Title: The effect of sex and protein supplementation on bone metabolism during a 36-hour military field exercise in energy deficit
Presenting author’s name: John Smith, British Army
Presenting author’s email address: email@example.com.
Author names and affiliations: Doe, Jane, British Army; Body, Nicola E, British Army.
ABSTRACT MAIN BODY
Purpose: Acute periods of low energy availability during military field exercise can decrease circulating markers of bone formation, but the sex difference in this bone metabolic response is poorly understood. Protein plays a structural role in the bone matrix, and protein feeding increases intestinal calcium absorption and may attenuate changes in concentrations of anabolic and metabolic hormones during energy deficit. This study investigated sex differences in, and the effect of supplementary protein on, bone metabolism during a 36-hour military field exercise.
Methods: Forty-four British Army Officer cadets (14 women) completed a 36-hour field exercise. Participants consumed their habitual diet (n = 14 women [Women] and n = 15 men [Men Controls]) or the habitual diet and an additional 46.6 g·d–1 protein in supplemental bar form (n = 15 men [Men Protein]). Women and Men Protein were independently compared with Men Controls to examine the effect of sex and protein supplementation. Circulating markers of bone and calcium metabolism were measured before, 24 hours after (post-exercise), and 96 hours after (recovery) the field exercise. Women and Men Controls, and Men Controls and Men Protein were compared over time with linear mixed effects models.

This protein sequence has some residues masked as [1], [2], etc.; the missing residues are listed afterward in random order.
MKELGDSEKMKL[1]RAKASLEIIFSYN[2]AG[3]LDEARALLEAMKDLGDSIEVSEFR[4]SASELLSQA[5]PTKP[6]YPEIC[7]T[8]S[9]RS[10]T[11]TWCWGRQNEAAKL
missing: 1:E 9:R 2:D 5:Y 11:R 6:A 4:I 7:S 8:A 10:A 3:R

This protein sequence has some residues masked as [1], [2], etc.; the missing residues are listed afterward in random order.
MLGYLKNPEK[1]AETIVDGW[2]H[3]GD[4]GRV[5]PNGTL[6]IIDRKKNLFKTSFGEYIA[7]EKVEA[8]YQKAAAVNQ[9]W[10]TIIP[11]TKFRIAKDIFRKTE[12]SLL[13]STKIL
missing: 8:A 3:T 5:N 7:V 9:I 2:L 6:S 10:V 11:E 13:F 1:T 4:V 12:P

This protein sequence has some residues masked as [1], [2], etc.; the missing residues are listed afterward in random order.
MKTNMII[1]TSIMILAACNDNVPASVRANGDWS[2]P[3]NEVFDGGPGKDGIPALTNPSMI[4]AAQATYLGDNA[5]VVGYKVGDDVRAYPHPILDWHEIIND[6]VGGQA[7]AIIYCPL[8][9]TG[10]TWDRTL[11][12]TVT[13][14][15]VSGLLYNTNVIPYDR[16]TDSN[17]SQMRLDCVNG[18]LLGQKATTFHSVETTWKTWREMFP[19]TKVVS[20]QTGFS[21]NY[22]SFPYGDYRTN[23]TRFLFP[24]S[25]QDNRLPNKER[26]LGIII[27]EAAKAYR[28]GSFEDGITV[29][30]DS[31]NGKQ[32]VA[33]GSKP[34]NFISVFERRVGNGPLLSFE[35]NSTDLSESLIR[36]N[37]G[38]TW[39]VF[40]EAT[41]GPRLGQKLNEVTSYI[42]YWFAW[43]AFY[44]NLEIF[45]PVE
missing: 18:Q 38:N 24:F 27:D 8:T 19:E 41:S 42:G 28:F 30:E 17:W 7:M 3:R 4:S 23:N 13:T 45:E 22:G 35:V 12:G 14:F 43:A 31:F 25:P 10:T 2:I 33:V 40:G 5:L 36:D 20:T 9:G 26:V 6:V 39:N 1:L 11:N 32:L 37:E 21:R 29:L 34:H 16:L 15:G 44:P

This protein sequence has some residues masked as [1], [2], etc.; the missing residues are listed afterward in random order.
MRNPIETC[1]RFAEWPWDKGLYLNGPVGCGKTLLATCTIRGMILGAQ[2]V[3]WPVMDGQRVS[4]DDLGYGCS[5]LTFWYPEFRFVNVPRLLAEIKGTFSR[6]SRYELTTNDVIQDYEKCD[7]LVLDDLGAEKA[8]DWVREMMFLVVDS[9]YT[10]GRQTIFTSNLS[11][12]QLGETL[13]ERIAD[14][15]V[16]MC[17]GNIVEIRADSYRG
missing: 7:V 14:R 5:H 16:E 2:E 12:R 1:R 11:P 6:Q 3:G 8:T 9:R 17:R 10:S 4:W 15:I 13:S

Results: βCTX, 1,25(OH)2D, and cortisol were not different between timepoints or Women and Men Controls (p ≥ 0.094). PINP decreased from baseline to post-exercise (mean difference [95% CI], −13.5 [10.3, 16.8] μg∙L-1, p < 0.001) and recovery (−7.6 [3.3, 11.8] μg∙L-1, p < 0.001) in Women and Men Controls. PTH increased from baseline to postexercise (0.7 [0.3, 1.1] pmol∙L-1, p = 0.006) and decreased from post-exercise to recovery (−0.5 [−1.0, −0.1] pmol∙L-1, p = 0.047) in Women and Men Controls. Total 25(OH)D increased from baseline to post-exercise (4.5 [0.8, 8.3] nmol∙L-1, p = 0.038) and recovery (9.5 [5.7, 13.3] nmol∙L-1, p < 0.001) in Women and Men Controls. Testosterone decreased from baseline to post-exercise (−7.0 [−8.9, −5.2] nmol∙L-1, p <0.001) and recovery (−2.2 [−4.7, 0.3] nmol∙L-1, p = 0.007) in Men Controls, but did not change for Women (all p = 1.000). Protein supplementation had no effect on any biochemical marker.
Conclusions: Men and women experience similar changes to bone metabolism—decreased bone formation and increased PTH—following a short arduous field exercise. Supplementary protein had no protective effect likely because of the severity of energy deficit.
Military Impact: Recovery should be managed following arduous field exercise in energy deficit to allow the recovery of bone formation.